The first time I couldn’t squeeze the brakes before a corner, I torpedoed into some guy’s rear wheel and took him down, somehow without hitting the floor myself. When I came out from the corner, someone whacked me across my back, screaming incomprehensible obscenities. Maybe I crashed his team-mate or got him frightened — by now, I didn’t give a damn — but I took note of his mud spluttered number and swore to myself to pay him back later. No one goes unpunished, Piotr Trumheller told me, they bite you once, you bite back twice if you want to survive in this sport. “It’s a pack of wolves out there,” he used to say, “Don’t let them maul you.”
Two more laps and I couldn’t shift anymore. When I took the hand off the handlebar to shift, the fingers remained closed as if I were still holding to the bar. Shifting with a closed hand, using the edge of my palm instead of fingers, I kept missing the cogs I wanted, going too far down the block on the up-shift or too far up on the down-shift. I gave up, stuck it into 53×14 and prayed I wouldn’t get dropped. Coming out of corners at slow speed and then getting on the gas over-geared meant I was gapped after each corner and had to chase until the next one where I would mess with the brakes, come close to crashing and repeat everything all over again.
I rolled to Trumheller’s car as soon as I crossed the finish line thinking about a stash of dry clothes I had in it. I saw him running toward me, gesticulating something with his hands. “Don’t stop,” I heard him yell when he got close, “Ride to the hotel, you need to keep yourself warm.” I tried to tell him that I’m past the point of needing to keep myself warm, but I felt like it wasn’t worth the energy of moving my tongue to talk. I had no idea where to go to because we hadn’t been to the hotel yet since we came to the race in the morning. I saw my team-mates pedaling away somewhere and I followed. Soon, Trumheller’s car was in front of us, shielding the six frozen chicken-men from wind and sleet, guiding us home like a mamma-duck to warmth and safety. Except there was no warmth where we were going to.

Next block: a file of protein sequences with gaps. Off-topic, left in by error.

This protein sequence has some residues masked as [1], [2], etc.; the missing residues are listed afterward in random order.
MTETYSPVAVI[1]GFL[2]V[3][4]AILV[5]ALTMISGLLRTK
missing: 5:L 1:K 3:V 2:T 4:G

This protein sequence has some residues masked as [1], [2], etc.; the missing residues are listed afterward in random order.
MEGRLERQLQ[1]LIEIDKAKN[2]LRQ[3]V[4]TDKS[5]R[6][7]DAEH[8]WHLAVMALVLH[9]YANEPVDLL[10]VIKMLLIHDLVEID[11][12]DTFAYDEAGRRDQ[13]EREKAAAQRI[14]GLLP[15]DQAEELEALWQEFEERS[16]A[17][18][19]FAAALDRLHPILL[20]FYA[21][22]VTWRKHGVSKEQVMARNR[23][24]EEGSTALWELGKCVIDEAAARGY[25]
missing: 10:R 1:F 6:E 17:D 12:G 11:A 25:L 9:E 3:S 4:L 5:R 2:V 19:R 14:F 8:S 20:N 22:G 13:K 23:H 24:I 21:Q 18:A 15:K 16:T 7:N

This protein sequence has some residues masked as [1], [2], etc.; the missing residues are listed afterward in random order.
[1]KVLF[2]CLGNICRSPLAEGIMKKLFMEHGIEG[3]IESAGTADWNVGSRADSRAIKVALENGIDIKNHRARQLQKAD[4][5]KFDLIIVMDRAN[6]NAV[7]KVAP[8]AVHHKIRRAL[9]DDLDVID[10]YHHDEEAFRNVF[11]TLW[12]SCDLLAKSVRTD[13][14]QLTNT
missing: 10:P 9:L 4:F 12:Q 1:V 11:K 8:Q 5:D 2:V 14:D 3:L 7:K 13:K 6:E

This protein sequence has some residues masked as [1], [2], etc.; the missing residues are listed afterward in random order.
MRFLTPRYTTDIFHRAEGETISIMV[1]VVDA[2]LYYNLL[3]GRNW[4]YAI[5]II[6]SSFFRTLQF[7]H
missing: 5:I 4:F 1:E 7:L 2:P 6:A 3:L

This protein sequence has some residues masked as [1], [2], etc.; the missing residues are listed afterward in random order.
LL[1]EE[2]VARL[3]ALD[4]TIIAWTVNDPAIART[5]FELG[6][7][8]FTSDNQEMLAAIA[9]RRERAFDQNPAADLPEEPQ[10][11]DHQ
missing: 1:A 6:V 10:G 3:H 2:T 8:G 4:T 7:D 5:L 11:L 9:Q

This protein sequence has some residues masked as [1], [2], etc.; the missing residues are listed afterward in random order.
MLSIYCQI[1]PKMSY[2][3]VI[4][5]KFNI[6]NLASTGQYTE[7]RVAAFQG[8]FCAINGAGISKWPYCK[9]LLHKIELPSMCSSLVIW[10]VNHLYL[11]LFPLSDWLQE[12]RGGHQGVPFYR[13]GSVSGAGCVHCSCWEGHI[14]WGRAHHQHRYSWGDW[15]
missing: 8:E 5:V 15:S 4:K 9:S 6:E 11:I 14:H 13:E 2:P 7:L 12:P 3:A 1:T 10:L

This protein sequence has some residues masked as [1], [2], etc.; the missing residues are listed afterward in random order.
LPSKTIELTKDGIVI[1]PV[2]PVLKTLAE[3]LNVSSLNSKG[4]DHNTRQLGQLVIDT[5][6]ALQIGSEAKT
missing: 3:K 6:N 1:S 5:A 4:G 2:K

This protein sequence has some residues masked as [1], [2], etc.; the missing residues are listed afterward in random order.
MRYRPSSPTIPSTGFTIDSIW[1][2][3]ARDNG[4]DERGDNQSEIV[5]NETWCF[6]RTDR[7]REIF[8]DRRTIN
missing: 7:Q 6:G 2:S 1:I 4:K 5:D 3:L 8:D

Trumheller was waiting for us outside the foyer of the hotel we stayed in when we arrived. “There’s no hot water and no heating in the hotel,” he said when we stopped and circled around him. “See that brown brick building over there with a tall chimney? It’s a boiler room and it’s got two shower heads and hot water. Grab your stuff and run in there as quick as you can because more people are coming down from the race and it’s going to be full.”
I took the aluminium-cleated shoes off, the dirty socks that were snow-white three hours earlier, grabbed my bag with dry clothes from the car and hobbled toward the brown brick edifice that looked like a Nazi gas chamber. When I opened the door, Hieronymus Bosch’s images popped up in my head. Although nobody was cutting anyone’s arms or legs like they do in Bosch’s paintings, there was enough bloodied, naked bodies floating around the grim room to rouse a sense of vomiting in my guts.
“I’m not going in there, “ I said to Trumheller.
“What did you say?”
“I’ll wait until they’re all finished and come back later,” I said.
“No you won’t,” he said. “You need a hot shower now, not later. Take your clothes off and get in the queue. They won’t bite you.”
I spat on the floor. I couldn’t resist my home town’s street code to show antipathy and dissent to what I was about to do. I looked at my coach with contempt and began to undress. We’re all animals, I thought to myself, so act like one. Muffle your inapt idea of North Caucasus’ male dignity, join the pack of wolves to see if you can coexist with the beasts. Better still, become one yourself.